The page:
Sabbath Ramblings: Glory

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As part of our evening bedtime story ritual, I've been reading my sons the inspiring classic by John Bunyan entitled Pilgrim's Progress. I highly recommend adding it to your reading list if you haven't had a chance yet (this one, in my opinion, is the best edition).

One of the best parts of the story (spoiler alert) is when the primary protagonist, who is fittingly named “Christian,” arrives at the foot of a cross and the heavy burden he has been wearied and worn by for years suddenly rolls away from his back and he's light as a feather with a fresh spring in his step, with all his cares and worries cast upon Christ.

This story reminded me of how absolutely breathtaking it is that, by the grace of God, we've all been offered a free gift of salvation—and we can't and never have done anything on our own to earn it.

That gift of salvation, and subsequent eternal life, is free to us but purchased by the intense suffering, pain, and ordeal of the cross that I describe in all its gory detail here.

This also got me thinking recently about how much glory, pleasure, and bliss we've been offered for free that we so easily spend much of our lives simply passing by and turning down for arguably far more fleeting and temporary, and far less significant, glory, pleasure, and bliss in our daily lives.

When you really think about it, trading long-term glory for short-term pleasure is so silly and senseless, yet so automatic easy. I don't know about you, but I often find it tempting to trade the delayed gratification and the eternal glory of heaven for the temporary earthly enjoyment of a hedonistic trip to Las Vegas, missing church to catch up on work or household projects, skipping a monthly tithe or gift to the poor to sock away just a bit of extra cash for a rainy day, jumping into the pressing business task of the day prior to meditation, devotions, and prayer, or using workaholism, exercise or personal hobbies as escapism from a more meaningful focus on, say, faith and family.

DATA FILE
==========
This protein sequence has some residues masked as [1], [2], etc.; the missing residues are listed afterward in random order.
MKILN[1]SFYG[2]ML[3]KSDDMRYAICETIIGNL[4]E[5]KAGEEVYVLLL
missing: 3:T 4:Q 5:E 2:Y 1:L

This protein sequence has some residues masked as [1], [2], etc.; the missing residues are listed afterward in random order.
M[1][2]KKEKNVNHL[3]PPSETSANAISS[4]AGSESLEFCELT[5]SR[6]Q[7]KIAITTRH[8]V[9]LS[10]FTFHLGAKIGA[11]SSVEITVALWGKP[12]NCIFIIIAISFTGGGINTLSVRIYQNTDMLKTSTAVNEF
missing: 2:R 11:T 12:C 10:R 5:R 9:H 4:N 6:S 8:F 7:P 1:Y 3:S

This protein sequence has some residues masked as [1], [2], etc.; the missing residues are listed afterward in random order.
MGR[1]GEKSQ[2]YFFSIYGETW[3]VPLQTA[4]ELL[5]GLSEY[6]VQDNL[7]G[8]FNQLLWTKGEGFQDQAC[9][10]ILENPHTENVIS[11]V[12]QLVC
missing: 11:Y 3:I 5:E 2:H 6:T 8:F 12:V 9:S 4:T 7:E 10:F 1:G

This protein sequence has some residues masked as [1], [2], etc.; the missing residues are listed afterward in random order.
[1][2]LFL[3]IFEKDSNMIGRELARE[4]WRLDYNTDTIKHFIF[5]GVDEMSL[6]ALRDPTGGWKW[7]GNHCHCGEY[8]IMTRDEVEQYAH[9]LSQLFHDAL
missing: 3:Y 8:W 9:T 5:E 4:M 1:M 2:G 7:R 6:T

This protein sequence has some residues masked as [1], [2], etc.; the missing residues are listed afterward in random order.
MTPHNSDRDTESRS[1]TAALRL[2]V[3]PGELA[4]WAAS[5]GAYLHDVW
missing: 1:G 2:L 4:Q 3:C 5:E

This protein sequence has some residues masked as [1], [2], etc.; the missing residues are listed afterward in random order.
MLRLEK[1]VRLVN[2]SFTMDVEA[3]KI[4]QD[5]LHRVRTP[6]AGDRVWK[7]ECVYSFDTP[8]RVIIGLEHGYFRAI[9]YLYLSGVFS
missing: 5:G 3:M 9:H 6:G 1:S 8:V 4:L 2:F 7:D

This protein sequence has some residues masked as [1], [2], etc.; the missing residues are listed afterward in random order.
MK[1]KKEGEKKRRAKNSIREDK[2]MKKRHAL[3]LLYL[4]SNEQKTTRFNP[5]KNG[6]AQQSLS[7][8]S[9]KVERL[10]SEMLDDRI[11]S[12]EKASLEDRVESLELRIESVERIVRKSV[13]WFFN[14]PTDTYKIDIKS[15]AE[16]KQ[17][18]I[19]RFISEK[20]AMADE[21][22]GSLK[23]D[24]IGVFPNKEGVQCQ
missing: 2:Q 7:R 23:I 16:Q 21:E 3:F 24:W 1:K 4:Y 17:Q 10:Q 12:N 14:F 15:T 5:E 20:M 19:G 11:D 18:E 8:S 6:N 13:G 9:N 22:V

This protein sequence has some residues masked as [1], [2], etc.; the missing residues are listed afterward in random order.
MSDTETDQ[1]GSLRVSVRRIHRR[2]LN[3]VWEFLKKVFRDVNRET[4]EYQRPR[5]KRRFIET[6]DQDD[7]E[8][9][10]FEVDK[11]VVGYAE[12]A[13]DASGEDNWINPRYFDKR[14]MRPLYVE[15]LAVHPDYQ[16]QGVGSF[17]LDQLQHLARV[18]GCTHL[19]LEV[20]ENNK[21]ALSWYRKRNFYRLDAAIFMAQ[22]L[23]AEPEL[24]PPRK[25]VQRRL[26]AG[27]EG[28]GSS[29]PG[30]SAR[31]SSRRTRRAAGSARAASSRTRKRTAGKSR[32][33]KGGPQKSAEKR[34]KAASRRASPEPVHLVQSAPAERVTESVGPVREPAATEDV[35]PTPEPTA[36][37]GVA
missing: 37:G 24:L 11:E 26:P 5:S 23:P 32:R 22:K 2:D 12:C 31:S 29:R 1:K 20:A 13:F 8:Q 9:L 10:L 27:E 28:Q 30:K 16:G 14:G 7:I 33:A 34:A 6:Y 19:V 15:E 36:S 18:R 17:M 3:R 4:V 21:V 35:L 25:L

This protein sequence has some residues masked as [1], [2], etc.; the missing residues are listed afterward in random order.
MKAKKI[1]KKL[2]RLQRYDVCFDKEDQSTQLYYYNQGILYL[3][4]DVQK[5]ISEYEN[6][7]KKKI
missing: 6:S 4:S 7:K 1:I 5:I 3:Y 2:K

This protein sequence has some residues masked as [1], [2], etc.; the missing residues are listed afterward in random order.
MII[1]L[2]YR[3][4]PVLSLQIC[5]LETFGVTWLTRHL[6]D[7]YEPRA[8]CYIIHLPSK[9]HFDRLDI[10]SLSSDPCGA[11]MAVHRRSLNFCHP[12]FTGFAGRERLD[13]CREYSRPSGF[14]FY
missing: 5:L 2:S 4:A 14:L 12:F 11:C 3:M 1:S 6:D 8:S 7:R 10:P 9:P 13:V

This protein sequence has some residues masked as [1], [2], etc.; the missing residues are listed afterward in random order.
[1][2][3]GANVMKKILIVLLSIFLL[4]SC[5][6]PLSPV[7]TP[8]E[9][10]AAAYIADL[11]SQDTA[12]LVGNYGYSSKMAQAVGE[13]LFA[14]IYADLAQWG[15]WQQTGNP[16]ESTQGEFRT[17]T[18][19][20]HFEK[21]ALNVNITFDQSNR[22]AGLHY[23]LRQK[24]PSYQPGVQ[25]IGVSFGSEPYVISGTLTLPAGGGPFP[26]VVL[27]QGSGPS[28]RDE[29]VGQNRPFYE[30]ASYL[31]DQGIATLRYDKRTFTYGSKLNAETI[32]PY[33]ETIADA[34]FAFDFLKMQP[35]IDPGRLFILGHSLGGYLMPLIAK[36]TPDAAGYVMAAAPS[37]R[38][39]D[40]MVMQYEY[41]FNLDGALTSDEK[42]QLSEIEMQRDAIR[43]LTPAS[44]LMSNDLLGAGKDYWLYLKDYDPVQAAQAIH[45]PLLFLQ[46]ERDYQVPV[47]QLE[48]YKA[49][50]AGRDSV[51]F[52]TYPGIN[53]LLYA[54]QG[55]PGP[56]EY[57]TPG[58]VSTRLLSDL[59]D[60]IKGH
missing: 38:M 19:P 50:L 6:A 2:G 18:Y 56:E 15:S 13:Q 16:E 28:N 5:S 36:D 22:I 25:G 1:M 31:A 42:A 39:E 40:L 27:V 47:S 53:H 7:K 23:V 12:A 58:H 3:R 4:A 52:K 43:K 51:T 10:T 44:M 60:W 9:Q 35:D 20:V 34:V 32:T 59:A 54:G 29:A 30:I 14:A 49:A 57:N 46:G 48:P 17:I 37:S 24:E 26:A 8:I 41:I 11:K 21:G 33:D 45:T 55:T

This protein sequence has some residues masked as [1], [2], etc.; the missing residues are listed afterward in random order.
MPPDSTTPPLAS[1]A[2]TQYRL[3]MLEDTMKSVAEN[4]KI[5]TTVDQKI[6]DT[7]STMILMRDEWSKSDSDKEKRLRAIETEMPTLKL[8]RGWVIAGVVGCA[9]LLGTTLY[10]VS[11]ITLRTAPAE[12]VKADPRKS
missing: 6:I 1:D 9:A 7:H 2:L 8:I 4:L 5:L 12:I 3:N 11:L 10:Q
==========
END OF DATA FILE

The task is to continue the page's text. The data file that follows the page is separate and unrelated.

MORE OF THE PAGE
Yet, as the saying in Mark 8:36 of the Bible goes, “What does it profit a man if he gains the whole world, yet loses his soul?”

The heavenly afterlife I describe here is so mind-blowingly glorious that you'd think it'd be somewhat simple for us to resist temptation or the tendency to engage in less eternally meaningful activities here on earth, but us silly humans just…don't do that. It's as though a plate of warm, chocolate chip cookies were placed in front of a child, and the child was offered the cookies now, or a hundred billion dollars in a year. Most of us are the kid who dives right into the cookies, with chocolate smeared across our faces and a temporary mouth pleasure traded for a far more significant and meaningful prize.

This irrational human psychology is why Matthew 7:13-14 so aptly states: “For wide is the gate and broad is the road that leads to destruction, and many enter through it. But small is the gate and narrow the road that leads to life, and only a few find it.”

But I want to share with you a tactic that may help you resist those worldly temptations that pull you away from eternal glory, and it's a tactic that has served me well, so I thought it wouldn't do any harm to share it with you.

First, close your eyes.

Take a deep breath in through your nose, then out through your mouth.